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“HSV will be in the top three again”

As a professional, Martin Harnik played for Werder Bremen, Fortuna Düsseldorf, VfB Stuttgart, Hamburger SV and Hannover 96 - and he did it very successfully, scoring 66 goals in the Bundesliga alone.

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“HSV will be in the top three again”

As a professional, Martin Harnik played for Werder Bremen, Fortuna Düsseldorf, VfB Stuttgart, Hamburger SV and Hannover 96 - and he did it very successfully, scoring 66 goals in the Bundesliga alone. The 35-year-old still shows his qualities as a striker in the Oberliga Hamburg at TuS Dassendorf, but professionally he already has a second mainstay as the operator of an indoor golf course at Glinde. The father of three looks at the situation in the second division for WELT and tells what he is planning for the future.

WORLD: Mr. Harnik, as a former Bundesliga professional, you scored your last goal last weekend in the Oberliga Nord for your current club TuS Dassendorf, and you already have 35 goals this season. Do you still see the old Harnik jubler where you bang your fist towards the ground?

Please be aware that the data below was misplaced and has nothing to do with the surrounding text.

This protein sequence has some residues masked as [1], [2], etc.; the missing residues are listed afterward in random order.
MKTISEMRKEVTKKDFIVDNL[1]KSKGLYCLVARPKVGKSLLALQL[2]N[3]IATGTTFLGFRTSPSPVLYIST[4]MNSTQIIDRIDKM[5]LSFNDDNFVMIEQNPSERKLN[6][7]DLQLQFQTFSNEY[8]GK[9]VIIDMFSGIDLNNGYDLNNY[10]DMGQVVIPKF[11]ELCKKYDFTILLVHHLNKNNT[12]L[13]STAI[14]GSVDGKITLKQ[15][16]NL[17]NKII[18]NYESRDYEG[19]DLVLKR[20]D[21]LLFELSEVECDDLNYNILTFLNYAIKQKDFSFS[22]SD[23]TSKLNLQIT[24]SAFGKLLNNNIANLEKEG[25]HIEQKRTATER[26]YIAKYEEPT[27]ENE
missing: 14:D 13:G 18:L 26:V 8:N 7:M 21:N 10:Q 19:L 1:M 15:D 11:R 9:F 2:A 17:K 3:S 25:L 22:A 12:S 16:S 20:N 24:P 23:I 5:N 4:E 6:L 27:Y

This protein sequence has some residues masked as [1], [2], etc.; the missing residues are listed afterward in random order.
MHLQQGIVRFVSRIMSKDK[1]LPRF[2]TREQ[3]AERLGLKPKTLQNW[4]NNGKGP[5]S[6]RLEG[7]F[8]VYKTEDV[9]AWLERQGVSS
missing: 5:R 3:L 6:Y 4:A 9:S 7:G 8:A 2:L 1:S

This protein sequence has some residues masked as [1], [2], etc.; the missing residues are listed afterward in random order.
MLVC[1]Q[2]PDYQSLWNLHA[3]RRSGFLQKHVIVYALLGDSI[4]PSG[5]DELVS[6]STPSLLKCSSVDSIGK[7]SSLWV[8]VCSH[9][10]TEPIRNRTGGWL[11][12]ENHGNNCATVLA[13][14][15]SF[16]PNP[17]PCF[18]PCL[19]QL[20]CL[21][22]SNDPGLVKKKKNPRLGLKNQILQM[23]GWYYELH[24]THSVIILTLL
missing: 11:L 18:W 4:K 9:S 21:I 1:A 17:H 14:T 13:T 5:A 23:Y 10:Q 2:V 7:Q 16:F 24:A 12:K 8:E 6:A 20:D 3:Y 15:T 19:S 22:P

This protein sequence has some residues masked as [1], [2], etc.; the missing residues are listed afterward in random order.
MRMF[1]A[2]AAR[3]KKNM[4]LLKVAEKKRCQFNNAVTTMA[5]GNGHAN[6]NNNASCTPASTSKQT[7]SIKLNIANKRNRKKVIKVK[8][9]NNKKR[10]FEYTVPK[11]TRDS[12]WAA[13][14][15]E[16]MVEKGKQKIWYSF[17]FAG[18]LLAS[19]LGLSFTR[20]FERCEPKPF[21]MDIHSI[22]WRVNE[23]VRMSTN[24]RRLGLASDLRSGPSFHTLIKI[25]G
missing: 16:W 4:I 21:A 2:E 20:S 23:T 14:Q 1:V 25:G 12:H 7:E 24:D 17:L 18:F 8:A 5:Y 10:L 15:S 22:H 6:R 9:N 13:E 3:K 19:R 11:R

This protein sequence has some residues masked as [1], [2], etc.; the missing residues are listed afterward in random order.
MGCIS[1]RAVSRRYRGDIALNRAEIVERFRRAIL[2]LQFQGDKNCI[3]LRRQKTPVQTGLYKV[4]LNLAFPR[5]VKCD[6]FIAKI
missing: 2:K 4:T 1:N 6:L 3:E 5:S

Martin Harnik: (laughs) No, I left him in the Bundesliga. It's also not as highly emotional as it is in professional football. Depending on the importance, the jubilation is sometimes more intense or sometimes less intense.

WORLD: So there is a bit of pressure outside?

Harnik: A little bit more, I would say.

WORLD: Is the joy of scoring as a professional much greater?

Harnik: The joy is always the same. As a striker, you are driven by your thirst for goals. But the scope is much smaller. Points or goals have a completely different importance in professional football than in amateur football.

WORLD: What do you not miss about professional football?

Harnik: The least I miss is the pressure and the tension. Also the criticism around a footballer, after the game, before the game, in the training week. It's very transparent, you're constantly being watched, you're rarely alone.

WORLD: And what do you miss?

Harnik: It's the positive emotions when I see Bundesliga goals on TV that remind me of everything. Even when I'm in and around the stadium, it's exhilarating. But missing is the wrong word. I like to remember it.